The Muses were not only singers for Zeus and other gods; they also oversaw thought in all its forms: eloquence, persuasion, knowledge, history, mathematics, astronomy.
Hesiod praises their services to humankind, claiming that they accompany kings and inspire them with the persuasive words necessary to settle argument and re-establish peace, and that they give monarchs the gift of gentleness which makes them popular.
A singer (thought of as a servant of the Muses) has only to celebrate the deeds of men of long ago or to sing of the gods, and anyone listening who is beset by troubles or sorrows will forget them instantly. The oldest song of the Muses is the one sung after the victory of the Olympians over the Titans to celebrate the birth of a new order.
The following list of Muses was accepted by those who lived during the classical period in Western history:
- Calliope--The first of the muses in dignity, is the muse of heroic or epic poetry, and is often depicted holding a writing tablet.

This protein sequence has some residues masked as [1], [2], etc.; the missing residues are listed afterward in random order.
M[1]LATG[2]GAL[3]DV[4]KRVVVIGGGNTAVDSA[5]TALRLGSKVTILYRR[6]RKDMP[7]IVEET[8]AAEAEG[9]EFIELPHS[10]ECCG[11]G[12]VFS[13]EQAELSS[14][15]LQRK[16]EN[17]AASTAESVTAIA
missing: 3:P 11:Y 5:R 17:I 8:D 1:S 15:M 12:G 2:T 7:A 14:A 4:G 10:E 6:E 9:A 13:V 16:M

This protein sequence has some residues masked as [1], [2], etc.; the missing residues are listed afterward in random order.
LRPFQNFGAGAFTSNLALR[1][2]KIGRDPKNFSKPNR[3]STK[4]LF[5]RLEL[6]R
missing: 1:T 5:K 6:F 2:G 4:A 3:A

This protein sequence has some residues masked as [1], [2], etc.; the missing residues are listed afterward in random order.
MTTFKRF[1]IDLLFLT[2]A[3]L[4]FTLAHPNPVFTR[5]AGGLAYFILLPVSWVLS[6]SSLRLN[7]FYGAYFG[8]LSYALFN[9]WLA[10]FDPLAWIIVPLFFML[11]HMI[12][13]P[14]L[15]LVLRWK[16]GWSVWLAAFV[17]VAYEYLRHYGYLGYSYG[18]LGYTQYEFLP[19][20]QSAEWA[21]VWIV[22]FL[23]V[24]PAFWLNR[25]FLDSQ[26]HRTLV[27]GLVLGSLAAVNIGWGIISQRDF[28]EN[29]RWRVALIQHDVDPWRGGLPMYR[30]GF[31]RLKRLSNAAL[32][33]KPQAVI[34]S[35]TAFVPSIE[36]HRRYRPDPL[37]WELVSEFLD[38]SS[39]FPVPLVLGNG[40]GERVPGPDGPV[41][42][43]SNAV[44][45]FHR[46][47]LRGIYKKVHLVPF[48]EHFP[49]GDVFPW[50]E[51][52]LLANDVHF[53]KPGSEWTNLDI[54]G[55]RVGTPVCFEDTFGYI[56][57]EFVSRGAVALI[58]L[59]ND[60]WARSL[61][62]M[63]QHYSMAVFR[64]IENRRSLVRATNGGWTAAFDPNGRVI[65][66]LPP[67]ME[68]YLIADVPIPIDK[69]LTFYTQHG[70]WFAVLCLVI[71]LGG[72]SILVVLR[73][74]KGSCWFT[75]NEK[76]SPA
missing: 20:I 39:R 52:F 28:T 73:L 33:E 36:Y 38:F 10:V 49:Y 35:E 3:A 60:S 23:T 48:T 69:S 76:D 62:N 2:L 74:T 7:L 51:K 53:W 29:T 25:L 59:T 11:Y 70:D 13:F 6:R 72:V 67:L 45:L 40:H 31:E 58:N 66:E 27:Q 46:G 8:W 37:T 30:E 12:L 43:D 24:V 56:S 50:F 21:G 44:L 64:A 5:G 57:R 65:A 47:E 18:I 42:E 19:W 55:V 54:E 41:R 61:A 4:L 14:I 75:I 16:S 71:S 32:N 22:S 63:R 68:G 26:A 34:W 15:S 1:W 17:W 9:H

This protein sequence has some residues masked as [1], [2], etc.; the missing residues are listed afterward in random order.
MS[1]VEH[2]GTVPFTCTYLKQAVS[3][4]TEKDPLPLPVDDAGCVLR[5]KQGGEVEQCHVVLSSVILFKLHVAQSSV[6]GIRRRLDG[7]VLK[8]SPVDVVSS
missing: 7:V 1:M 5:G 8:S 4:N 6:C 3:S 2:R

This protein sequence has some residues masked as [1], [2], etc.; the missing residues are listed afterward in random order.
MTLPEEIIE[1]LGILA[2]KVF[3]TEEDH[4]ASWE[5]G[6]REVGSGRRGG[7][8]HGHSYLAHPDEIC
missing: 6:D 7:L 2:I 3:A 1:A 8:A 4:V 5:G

- Clio--The muse of history, represented with an open scroll of paper, a laurel wreath, and a trumpet.
- Erato--The muse of love poetry, from whom comes the term "erotic." She is often shown holding a lyre.
- Euterpe--Muse of music or flutes (often playing flutes).
- Melpomene--Represents tragedy. Most often depicted with a tragic mask and the cothurnus (a high shoe worn by tragic actors to increase their apparent stature).
- Polymnia--Muse of sacred poetry, ceremonial song or sublime hymn, or the mimic art.
- Terpsichore--Muse of dancing and choral song. She is often represented dancing with the lyre.
- Thaleia--Muse of comedy, often shown with a comic mask.
- Urania--The muse of astronomy, usually portrayed with a staff pointing to a celestial globe.
Classical era Greeks and Romans understood history differently than do people in the modern era. Whereas Greco-Romans considered history more literally, as something to be remembered and aspired to, we tend to think of history as something that explains present circumstances and can be a valuable guide to the future. In that sense, in some ways the nobler aspects of the past can and should be emulated.
Source: Texas A & M University
Women's History Magazine